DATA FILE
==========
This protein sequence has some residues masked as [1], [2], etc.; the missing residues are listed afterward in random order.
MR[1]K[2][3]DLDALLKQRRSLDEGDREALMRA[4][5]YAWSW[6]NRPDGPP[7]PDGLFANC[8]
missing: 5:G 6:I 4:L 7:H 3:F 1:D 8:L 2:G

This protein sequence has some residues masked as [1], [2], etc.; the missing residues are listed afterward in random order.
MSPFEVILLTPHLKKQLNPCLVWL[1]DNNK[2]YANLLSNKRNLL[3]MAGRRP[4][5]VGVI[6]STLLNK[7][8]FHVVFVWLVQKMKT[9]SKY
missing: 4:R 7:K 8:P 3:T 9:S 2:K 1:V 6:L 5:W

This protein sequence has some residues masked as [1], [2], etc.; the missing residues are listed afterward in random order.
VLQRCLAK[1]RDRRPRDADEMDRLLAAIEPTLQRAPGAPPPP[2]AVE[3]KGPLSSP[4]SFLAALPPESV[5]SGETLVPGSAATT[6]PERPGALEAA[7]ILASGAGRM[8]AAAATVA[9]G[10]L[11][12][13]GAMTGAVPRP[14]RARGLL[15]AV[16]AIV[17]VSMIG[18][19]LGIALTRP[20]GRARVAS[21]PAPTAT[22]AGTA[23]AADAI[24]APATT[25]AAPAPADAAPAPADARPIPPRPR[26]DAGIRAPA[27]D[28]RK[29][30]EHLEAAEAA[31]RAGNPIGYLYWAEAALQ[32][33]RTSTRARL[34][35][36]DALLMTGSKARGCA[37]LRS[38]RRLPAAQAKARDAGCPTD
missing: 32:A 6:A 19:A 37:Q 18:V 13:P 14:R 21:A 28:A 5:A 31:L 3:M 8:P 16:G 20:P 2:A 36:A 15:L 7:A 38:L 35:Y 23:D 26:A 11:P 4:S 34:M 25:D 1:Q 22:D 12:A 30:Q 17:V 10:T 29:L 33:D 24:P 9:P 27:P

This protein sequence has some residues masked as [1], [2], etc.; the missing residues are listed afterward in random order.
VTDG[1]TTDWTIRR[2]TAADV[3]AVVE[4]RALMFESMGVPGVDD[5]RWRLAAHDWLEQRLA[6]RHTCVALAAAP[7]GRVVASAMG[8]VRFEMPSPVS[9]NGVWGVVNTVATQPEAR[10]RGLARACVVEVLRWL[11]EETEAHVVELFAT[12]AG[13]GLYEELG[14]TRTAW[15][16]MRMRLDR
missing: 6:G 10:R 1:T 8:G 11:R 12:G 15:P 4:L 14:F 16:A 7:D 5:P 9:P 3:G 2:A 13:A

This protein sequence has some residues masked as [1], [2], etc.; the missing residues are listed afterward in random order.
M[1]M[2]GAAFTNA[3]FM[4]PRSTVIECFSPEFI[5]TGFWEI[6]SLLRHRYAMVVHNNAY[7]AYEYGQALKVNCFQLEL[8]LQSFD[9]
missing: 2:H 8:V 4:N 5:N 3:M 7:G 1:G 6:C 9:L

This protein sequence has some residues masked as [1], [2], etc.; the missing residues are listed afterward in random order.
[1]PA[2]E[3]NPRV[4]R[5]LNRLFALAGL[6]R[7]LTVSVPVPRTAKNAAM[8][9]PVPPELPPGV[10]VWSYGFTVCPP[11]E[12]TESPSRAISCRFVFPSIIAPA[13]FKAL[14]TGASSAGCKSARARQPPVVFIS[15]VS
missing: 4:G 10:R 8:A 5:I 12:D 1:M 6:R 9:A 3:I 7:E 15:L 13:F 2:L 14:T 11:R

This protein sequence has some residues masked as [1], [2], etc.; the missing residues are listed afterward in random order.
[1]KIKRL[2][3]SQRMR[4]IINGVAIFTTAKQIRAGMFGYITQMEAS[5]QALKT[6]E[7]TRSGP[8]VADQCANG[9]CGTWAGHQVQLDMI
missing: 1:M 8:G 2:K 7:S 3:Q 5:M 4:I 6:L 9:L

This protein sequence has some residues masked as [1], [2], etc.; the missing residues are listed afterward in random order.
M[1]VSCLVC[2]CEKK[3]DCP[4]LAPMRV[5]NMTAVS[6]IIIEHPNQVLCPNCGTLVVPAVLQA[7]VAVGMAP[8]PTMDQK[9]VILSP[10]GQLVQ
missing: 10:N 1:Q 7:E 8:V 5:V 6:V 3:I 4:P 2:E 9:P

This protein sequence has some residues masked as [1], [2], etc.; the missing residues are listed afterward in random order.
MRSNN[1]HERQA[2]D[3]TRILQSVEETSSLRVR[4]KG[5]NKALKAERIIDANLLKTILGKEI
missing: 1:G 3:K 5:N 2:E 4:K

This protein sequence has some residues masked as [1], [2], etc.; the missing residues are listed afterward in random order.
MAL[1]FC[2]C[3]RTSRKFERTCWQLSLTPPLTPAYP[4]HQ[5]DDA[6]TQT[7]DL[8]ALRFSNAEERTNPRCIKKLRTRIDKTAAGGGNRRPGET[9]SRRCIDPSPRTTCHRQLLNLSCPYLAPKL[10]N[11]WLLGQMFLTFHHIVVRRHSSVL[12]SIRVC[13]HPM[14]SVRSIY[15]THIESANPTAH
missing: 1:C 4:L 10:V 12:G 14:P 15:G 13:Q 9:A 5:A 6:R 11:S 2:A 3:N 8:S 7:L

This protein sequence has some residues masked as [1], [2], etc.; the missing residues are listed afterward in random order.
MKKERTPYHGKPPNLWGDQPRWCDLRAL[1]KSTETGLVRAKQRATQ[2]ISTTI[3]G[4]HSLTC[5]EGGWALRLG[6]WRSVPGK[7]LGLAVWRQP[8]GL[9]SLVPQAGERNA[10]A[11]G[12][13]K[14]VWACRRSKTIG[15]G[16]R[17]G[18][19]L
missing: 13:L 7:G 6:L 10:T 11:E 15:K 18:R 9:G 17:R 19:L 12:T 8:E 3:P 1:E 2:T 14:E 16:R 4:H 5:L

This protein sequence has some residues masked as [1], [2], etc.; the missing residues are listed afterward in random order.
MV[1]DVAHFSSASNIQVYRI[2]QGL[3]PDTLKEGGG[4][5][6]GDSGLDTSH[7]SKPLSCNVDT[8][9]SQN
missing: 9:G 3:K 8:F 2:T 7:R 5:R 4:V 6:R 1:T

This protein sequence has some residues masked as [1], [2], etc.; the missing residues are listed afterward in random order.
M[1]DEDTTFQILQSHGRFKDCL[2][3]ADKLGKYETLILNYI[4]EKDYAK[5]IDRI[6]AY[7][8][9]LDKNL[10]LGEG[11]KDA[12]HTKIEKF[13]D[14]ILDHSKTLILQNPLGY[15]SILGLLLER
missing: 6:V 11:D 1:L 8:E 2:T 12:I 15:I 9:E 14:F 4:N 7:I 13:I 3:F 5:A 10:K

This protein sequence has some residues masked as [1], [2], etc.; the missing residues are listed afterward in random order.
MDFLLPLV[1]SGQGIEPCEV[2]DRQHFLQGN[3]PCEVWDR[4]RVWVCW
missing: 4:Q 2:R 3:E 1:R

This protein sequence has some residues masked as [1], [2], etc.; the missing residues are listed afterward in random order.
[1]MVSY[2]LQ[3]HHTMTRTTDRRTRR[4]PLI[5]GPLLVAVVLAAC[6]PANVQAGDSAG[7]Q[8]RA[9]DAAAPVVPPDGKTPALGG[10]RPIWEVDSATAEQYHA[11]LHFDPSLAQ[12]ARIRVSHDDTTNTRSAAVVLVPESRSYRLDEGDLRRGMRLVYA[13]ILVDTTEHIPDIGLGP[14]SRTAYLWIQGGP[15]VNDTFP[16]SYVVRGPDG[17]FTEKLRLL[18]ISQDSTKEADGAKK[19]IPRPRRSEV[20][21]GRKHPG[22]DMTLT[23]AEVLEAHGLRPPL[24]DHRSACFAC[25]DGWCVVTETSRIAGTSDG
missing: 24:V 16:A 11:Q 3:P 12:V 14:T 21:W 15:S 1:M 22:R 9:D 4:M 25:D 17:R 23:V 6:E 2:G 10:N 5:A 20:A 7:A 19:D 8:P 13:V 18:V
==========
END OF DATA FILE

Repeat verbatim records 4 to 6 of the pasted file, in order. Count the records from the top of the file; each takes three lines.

This protein sequence has some residues masked as [1], [2], etc.; the missing residues are listed afterward in random order.
VTDG[1]TTDWTIRR[2]TAADV[3]AVVE[4]RALMFESMGVPGVDD[5]RWRLAAHDWLEQRLA[6]RHTCVALAAAP[7]GRVVASAMG[8]VRFEMPSPVS[9]NGVWGVVNTVATQPEAR[10]RGLARACVVEVLRWL[11]EETEAHVVELFAT[12]AG[13]GLYEELG[14]TRTAW[15][16]MRMRLDR
missing: 6:G 10:R 1:T 8:G 11:R 12:G 15:P 4:L 14:F 16:A 7:D 5:P 9:P 3:G 2:A 13:A

This protein sequence has some residues masked as [1], [2], etc.; the missing residues are listed afterward in random order.
M[1]M[2]GAAFTNA[3]FM[4]PRSTVIECFSPEFI[5]TGFWEI[6]SLLRHRYAMVVHNNAY[7]AYEYGQALKVNCFQLEL[8]LQSFD[9]
missing: 2:H 8:V 4:N 5:N 3:M 7:G 1:G 6:C 9:L

This protein sequence has some residues masked as [1], [2], etc.; the missing residues are listed afterward in random order.
[1]PA[2]E[3]NPRV[4]R[5]LNRLFALAGL[6]R[7]LTVSVPVPRTAKNAAM[8][9]PVPPELPPGV[10]VWSYGFTVCPP[11]E[12]TESPSRAISCRFVFPSIIAPA[13]FKAL[14]TGASSAGCKSARARQPPVVFIS[15]VS
missing: 4:G 10:R 8:A 5:I 12:D 1:M 6:R 9:A 3:I 7:E 15:L 13:F 2:L 14:T 11:R